Bradford, specifically Peel Park, is steeped in cyclocross history, hosting the National Trophy every year, and also the National Championships more times than I can remember. The big news at Peel Park this year was the weather—the forecast was for snow and lots of it—the race was in danger of being cancelled if the forecast was correct. Luckily it wasn’t and the race went ahead, albeit very cold and with just a dusting of snow to add to a classic British cyclocross race with lots of tough mud and deep ruts to make it difficult.
The local area of Bradford is home to some of the best cyclocross riders in the country; Ian Field, Tom Pidcock, Amira Mellor and countless others from Yorkshire all view Bradford as their home race. The usual top British riders were on the start line, minus Tom Pidcock, who is apparently taking a break from racing to improve upon his fitness.
In addition, the National Trophy is UCI-sanctioned and attracts riders from all over Europe, most notably Belgian superstar Braam Merlier, who eventually took the win, leaving Ian Field to follow in fourth place.
Although the racing at the top end is on the up, with young talents such as Tom Pidcock taking the cyclocross scene by storm and other riders following in his wake, the also-rans are important too. If it wasn’t for the independent riders who make up the numbers, or the riders stepping up from the regional leagues to the National Trophy races, the cyclocross scene in the UK would struggle.
The popularity of cyclocross is increasing globally in general, and particularly in the UK. This is due to a few factors, with riders like Ian Field and Helen Wyman amongst others racing to success in Europe and in Belgium. This in turn has improved the racing back home in the UK and has increased participation. It’s not uncommon in the UK at regional races to see 120 riders lining up to race around the local park.
However, although there are lots of people racing cyclocross these days, there is still a massive gap between the elite and the top riders at a regional race, and at a National Trophy race there is a large divide between the top 20 riders and the rest of the field.
As well as being a photographer, I race cyclocross in the NWCCA league, generally finishing mid-table out of roughly 70 riders. Moving up another 10 or 15 places to me seems impossible, so what would it feel like to jump from regional to national racing?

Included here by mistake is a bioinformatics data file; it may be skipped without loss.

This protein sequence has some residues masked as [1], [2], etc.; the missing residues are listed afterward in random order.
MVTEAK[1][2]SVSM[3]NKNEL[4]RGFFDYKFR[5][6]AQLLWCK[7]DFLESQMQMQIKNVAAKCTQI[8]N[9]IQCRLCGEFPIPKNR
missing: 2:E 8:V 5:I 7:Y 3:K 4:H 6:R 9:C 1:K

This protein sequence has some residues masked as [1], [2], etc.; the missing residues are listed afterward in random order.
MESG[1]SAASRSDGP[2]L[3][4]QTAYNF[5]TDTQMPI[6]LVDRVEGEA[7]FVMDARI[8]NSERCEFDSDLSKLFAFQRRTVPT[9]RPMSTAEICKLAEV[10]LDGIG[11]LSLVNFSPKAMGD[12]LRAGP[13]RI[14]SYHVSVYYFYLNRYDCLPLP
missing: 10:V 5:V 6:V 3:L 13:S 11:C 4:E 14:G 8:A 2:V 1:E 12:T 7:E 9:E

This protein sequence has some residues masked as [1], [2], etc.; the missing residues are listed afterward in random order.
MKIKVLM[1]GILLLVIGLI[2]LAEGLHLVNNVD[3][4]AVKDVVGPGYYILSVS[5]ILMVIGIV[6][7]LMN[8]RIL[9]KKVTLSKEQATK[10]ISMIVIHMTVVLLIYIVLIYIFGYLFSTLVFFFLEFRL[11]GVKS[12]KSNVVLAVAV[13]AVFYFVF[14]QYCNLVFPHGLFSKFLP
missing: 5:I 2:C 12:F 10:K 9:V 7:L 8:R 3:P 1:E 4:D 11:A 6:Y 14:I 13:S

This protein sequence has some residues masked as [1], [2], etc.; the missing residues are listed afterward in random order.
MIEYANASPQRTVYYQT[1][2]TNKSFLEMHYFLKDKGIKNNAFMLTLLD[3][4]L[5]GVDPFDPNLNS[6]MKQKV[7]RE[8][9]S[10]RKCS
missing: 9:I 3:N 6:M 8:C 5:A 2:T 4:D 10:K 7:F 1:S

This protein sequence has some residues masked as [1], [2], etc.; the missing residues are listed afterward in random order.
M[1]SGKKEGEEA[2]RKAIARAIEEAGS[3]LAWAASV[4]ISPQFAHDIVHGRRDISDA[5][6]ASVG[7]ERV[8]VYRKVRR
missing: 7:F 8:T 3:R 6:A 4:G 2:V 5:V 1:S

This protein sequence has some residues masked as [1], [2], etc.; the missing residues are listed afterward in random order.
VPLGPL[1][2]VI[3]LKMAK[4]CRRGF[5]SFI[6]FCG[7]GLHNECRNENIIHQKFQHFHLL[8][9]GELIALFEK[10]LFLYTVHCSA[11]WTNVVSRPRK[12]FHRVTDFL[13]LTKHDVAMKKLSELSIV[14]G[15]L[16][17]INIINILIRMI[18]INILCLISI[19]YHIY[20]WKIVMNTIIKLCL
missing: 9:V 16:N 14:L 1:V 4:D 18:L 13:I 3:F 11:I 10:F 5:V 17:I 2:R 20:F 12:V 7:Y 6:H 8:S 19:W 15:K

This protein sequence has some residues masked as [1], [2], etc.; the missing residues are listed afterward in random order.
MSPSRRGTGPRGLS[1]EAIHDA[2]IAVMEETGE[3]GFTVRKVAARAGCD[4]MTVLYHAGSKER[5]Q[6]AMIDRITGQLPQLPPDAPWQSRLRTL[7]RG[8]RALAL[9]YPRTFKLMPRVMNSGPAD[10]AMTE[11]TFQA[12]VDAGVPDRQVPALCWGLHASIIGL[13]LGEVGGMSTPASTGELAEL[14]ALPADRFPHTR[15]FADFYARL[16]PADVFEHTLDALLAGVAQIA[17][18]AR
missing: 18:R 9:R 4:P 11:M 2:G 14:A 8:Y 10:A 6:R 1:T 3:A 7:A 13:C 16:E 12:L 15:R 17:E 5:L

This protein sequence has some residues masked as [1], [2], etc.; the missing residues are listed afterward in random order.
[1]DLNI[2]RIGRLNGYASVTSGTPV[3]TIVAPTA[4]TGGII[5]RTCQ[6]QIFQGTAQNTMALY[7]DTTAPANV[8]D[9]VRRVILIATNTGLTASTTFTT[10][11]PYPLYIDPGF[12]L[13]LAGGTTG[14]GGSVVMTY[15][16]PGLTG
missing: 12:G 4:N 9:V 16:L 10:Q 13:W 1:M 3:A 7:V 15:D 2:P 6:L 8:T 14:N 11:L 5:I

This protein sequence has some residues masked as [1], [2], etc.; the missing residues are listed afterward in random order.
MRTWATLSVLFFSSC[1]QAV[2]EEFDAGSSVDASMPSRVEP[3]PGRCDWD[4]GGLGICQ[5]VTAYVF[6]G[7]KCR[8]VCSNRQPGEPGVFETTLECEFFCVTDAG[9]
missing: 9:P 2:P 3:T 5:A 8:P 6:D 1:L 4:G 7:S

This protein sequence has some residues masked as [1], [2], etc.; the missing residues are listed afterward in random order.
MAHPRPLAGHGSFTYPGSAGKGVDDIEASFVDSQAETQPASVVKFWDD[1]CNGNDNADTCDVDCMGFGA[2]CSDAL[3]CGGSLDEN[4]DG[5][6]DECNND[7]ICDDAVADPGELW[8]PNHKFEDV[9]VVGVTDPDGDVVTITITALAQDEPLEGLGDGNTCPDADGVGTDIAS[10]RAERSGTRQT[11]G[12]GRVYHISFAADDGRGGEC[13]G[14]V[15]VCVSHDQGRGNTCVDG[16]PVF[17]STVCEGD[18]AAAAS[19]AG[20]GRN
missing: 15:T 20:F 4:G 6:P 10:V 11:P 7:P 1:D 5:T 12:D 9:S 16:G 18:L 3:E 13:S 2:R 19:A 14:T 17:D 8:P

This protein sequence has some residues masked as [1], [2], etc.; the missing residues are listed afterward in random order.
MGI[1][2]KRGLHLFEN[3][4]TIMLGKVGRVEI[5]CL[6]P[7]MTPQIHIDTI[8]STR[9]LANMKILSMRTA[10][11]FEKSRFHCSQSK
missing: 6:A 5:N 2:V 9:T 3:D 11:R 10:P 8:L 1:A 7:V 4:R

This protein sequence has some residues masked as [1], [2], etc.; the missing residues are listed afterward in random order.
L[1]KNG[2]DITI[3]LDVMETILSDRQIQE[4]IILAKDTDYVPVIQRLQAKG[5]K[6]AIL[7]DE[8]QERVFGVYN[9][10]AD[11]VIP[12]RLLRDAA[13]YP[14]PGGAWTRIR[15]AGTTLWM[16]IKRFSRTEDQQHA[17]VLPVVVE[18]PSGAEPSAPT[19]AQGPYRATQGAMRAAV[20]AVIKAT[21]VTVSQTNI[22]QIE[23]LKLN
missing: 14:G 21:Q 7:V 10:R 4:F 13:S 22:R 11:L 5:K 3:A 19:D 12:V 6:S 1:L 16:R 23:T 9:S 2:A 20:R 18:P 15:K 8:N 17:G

While at Peel Park I spotted fellow NWCCA rider Gareth “Gaz” Brookes on the start line, who I have gotten to know over the past 18 months. We train on the same parks and trails and often discuss the race and how we got on at the finish line even though Gareth places a lot higher than I ever do.
He was at the back of the pack on the start line shivering in the snow. There are familiar faces at any given race, but it’s always good to see someone you know line up.
I had a chat with Gareth before and after the race:
I try and race every NWCCA race that I can. My aim every year is to try and get high average points in the league. I’m learning it’s a very difficult skill to be consistent throughout the season, rather than peak for one for two specific races.It requires a lot more planning, discipline, and the ability to run a mile from anyone you think may have a cold.
I also had a go at the Yorkshire summer league this year, which was a lot of fun. There is a high concentration of talent there so you can really learn a lot.
I have a Cannondale Super X and a barely legal Giant TCX. I’m not precious about my bikes—they all get ruined pretty quickly—but that doesn’t stop me dreaming of upgrades all the time.
I’ve done a lot more training this summer to see how much better I could get, but I know I’m still not bonafide national level. Bradford is near to my home in Manchester, so I thought it would be a good craic. It really was good fun and also eye-opening racing against people like Ian Field and Jeremy Durrin. They really are on another level.
I tried to do some more running as part of my training, as I was expecting it to be very boggy. I suck at running but mainly I had no aims for Bradford. I took it as a bit of fun on an amazing course.
I had tried desperately to get a pit crew together but I couldn’t find any takers. About 10 minutes before the race started, my girlfriend’s dad showed up, not knowing how to change gears or anything, and he worked together with some very kind folks from Port Sunlight Wheelers and Horwich CC to help me swap bikes. It made a massive difference.
For the first two minutes of the race I got to imagine I was a pro as we all stuck together. After those golden moments, though, the gaps got larger and larger until I was left not far from the back, battling with all the other chancers who had come to give it a go.
I only did three laps! I was gutted about that, as my aim was to do over half the race. Bradford is a very unforgiving course! My fitness is better than my technique—this was not the course for me. I did get some cheers when I was sliding down the hill like a kid in their socks on the dance floor.
Selfishly I would have loved to have done the whole race, but I also get that from a professional standpoint, it looks quite amateur if you have people wobbling all over the course, blocking off someone trying to pass you.
One issue that could be looked at is there is a massive gap between regional leagues and national. I’m not sure how to bridge that ability level.
I’ll be racing again, yeah, mainly for the experience. I love racing and I loved the atmosphere. I’ll aim to do one more lap every time until that yellow leader’s jersey finds its rightful place upon my shoulders.
Thanks for the chat, Gaz, and I’ll see you on a start line in the new year.